The D/A UK guide to Marrakesh
Morrocco's ancient city is bustling with energy and beautiful design around every corner. Whether you prefer the intensity of the medina or mooching around galleries in a trendy new neighbourhood, there is something for everyone
Where to stay: Dar K
Nestled within the labyrinth of the medina, Dar-k is a sanctuary from the frenetic energy of the souks just outside its doors. The riad has been restored with white-washed stucco walls and decorative arches around a serene, central courtyard – host to an impressive cactus garden and four mature orange trees in perfect symmetry. Suites are spare yet tasteful with antique furniture, Moroccan textiles and tadelakt shower rooms. A must: long, leisurely breakfasts on the rooftop overlooking the minarets and domes of the pink city below.
Where to eat: Sahbi Sahbi
There are three equally excellent things about this new restaurant in Marrakesh’s Gueliz district: it’s achingly cool interiors by Parisian powerhouse KO Studio; a tasting menu using traditional techniques, local meat and produce and a wine list packed with interesting Moroccan vintages; and last but not least, all staff – including the head chef – are women, which is highly unusual in Marrakesh and all the better for it. The imposing grill and oven sit in the centre of the room as a kind of culinary spectacle, which is well worth taking in.
Where to shop: Sidi Ghanem industrial zone
For contemporary Morroccan craft and design, head to the industrial neighbourhood of Sidi Ghanem – home to a spate of ateliers, eateries and galleries for people in the know. Stop into Marrakshi Life to watch weavers and spinners on looms creating textiles, jumpsuits and bright cotton caftans. Or duck into Jajjah, Hassan Hajjaj’s gallery and cafe, for photography highlighting up-and-coming talent, upcycled babouche slippers and Moroccan street food
Where to take in nature: Jardine Majorelle
Lovingly designed and tended to by French painter Jacque Majorelle starting in 1922, this must-see garden is a treasure trove of succulents, cactus and exotic plantings meticulously kept. After Majorelle’s death, Yves Saint Laurent and his partner, Pierre Bergé, bought the garden in 1980 to save it from destruction. A short walk from the medina, visitors arrive in droves to walk the garden paths and catch a glimpse of the famous electric blue house situated on its grounds, which holds the Berber Museum and a boutique selling prints and objet d’art.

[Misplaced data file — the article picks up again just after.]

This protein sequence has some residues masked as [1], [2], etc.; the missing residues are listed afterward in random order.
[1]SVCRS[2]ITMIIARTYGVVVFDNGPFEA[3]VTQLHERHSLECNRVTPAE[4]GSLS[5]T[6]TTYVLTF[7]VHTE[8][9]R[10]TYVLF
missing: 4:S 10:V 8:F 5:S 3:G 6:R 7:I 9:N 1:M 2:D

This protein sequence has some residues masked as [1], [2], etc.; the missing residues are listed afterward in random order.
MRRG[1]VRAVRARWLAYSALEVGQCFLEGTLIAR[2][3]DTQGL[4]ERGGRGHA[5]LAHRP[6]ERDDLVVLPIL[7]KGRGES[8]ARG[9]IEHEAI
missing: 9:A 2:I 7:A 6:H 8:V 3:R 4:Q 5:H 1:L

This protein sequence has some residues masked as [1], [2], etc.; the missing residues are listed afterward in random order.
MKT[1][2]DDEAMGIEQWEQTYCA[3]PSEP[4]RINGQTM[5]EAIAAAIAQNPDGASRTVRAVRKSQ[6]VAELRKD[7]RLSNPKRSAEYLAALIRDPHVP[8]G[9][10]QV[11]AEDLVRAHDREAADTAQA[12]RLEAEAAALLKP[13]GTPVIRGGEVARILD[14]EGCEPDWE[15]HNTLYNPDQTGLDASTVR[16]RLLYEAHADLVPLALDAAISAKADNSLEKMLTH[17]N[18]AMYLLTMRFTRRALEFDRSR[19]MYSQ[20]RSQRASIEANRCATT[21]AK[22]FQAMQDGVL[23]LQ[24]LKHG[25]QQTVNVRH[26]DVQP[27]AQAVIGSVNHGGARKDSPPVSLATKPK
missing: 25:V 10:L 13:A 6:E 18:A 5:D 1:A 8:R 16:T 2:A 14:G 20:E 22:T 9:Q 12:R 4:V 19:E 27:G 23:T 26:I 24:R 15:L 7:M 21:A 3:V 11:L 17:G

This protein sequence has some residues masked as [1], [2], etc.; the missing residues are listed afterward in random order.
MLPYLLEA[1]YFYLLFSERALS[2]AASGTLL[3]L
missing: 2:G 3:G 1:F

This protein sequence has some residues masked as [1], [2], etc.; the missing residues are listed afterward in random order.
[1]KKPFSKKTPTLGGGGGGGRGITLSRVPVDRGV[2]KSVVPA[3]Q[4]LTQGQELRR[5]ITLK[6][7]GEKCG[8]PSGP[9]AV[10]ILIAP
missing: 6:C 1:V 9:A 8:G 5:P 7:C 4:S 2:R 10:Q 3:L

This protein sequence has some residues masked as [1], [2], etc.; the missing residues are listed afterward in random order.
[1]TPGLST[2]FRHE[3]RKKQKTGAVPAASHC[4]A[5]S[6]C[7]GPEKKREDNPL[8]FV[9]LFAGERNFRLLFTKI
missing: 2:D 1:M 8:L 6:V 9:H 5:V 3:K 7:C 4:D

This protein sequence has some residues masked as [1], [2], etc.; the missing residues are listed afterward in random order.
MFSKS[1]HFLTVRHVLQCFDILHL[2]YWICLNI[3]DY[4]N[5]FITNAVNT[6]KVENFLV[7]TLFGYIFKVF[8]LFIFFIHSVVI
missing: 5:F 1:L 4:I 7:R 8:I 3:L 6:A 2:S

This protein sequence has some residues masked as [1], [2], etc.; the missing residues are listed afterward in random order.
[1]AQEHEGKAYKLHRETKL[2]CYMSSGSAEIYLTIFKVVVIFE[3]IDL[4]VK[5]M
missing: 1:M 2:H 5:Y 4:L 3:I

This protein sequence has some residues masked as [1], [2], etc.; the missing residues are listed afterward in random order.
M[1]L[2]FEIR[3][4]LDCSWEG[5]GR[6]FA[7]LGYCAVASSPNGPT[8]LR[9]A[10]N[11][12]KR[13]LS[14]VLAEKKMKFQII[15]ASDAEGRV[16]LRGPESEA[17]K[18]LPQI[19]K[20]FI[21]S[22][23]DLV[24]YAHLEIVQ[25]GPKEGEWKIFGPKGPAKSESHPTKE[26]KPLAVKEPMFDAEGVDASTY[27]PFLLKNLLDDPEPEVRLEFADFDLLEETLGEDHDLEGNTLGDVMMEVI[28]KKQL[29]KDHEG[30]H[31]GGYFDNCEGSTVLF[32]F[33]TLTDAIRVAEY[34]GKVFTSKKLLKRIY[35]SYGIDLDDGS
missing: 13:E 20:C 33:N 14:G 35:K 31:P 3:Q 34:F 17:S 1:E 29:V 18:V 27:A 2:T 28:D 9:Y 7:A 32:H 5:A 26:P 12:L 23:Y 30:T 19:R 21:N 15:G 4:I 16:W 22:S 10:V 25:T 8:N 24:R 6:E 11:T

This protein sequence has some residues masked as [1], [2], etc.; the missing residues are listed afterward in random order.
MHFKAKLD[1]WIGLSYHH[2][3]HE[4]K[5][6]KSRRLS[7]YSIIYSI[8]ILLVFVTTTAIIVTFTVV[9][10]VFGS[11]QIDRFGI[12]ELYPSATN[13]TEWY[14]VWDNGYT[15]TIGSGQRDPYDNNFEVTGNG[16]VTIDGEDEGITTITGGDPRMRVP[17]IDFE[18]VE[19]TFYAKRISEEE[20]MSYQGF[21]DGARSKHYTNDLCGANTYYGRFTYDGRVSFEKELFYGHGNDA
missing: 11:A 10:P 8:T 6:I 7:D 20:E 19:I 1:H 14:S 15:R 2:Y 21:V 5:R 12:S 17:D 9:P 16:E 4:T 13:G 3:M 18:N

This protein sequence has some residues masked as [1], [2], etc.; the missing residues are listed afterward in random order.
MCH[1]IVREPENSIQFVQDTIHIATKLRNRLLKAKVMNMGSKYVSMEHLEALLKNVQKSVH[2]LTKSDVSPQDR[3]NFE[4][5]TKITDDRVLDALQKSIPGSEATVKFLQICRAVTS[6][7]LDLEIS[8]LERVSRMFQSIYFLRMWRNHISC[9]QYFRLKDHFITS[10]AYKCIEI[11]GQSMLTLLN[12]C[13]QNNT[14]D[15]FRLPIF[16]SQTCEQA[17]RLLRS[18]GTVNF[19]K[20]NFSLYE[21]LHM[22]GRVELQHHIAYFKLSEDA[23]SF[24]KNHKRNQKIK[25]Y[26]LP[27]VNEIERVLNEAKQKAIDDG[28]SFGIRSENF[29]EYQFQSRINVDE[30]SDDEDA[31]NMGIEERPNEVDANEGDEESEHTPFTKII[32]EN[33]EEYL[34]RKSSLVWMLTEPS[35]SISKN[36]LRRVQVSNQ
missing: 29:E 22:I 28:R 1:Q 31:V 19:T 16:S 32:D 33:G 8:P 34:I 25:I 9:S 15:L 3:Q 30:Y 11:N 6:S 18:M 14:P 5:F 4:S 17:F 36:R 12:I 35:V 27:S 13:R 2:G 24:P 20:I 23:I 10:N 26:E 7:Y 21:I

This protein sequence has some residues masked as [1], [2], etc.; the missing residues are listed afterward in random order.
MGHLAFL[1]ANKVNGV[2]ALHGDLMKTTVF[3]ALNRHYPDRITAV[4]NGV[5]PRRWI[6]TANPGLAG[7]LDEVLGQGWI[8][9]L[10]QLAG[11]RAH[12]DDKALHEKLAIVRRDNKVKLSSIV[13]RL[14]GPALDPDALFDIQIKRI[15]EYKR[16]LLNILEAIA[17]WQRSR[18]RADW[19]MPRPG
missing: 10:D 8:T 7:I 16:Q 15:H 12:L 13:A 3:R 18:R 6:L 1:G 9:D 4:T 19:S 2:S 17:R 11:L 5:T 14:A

For modern architecture: Yves Saint Laurent Museum
For a double dose of YSL and Studio KO, head to the Yves Saint Laurent Museum – a short walk from the Jardine Majorelle. Come to gawp at the truly beautiful modernist building designed by the French architects, but stay for the retrospective showcasing classic pieces from the designer’s oeuvre including the pea coat, the Mondrian dress, and the safari jacket. The museum’s permanent collection is an homage to the creative prowess of YSL and explores the myriad ways Morocco inspired and influenced his work since first visiting in the 1960s.
Where to get coffee and dessert: Nomad
A disclaimer: this groovy, well-appointed cafe is perhaps not the most authentic Moroccan experience on offer, but it has a lot to say for itself including one of the best rooftop views around. Fortify yourself with a coffee and a Saffron date cake with salted caramel ice cream before launching headlong into an afternoon of haggling in the souks and a wander through the Jemaa el-Fna.
Where to support women: Al Kawtar Women’s Cooperative
Formed in 2012 with a mission to support women with disabilities, the cooperative provides a space for them to create, exhibit and sell handicrafts that have been made onsite. Located within the medina, the shop sells linens, baskets, clothing, jewellery and knitwear, among other things, with the aim of providing this group with a reliable source of income and independence.